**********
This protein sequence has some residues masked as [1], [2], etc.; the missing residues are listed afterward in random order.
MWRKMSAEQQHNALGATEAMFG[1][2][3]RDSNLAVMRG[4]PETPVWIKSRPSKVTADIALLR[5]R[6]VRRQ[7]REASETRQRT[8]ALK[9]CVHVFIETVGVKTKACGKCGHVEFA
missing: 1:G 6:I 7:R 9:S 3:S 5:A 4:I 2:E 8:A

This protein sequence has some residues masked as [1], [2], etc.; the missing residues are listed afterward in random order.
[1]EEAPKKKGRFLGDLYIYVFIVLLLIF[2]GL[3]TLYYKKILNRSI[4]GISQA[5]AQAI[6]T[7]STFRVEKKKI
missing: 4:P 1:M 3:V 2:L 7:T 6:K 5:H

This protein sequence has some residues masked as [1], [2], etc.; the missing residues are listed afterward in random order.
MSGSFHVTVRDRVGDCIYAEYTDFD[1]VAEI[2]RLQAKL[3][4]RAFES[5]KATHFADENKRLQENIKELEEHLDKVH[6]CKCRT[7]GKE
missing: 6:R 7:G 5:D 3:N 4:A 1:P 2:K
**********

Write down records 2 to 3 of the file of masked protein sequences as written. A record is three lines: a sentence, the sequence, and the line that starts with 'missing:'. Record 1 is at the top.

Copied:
This protein sequence has some residues masked as [1], [2], etc.; the missing residues are listed afterward in random order.
[1]EEAPKKKGRFLGDLYIYVFIVLLLIF[2]GL[3]TLYYKKILNRSI[4]GISQA[5]AQAI[6]T[7]STFRVEKKKI
missing: 4:P 1:M 3:V 2:L 7:T 6:K 5:H

This protein sequence has some residues masked as [1], [2], etc.; the missing residues are listed afterward in random order.
MSGSFHVTVRDRVGDCIYAEYTDFD[1]VAEI[2]RLQAKL[3][4]RAFES[5]KATHFADENKRLQENIKELEEHLDKVH[6]CKCRT[7]GKE
missing: 6:R 7:G 5:D 3:N 4:A 1:P 2:K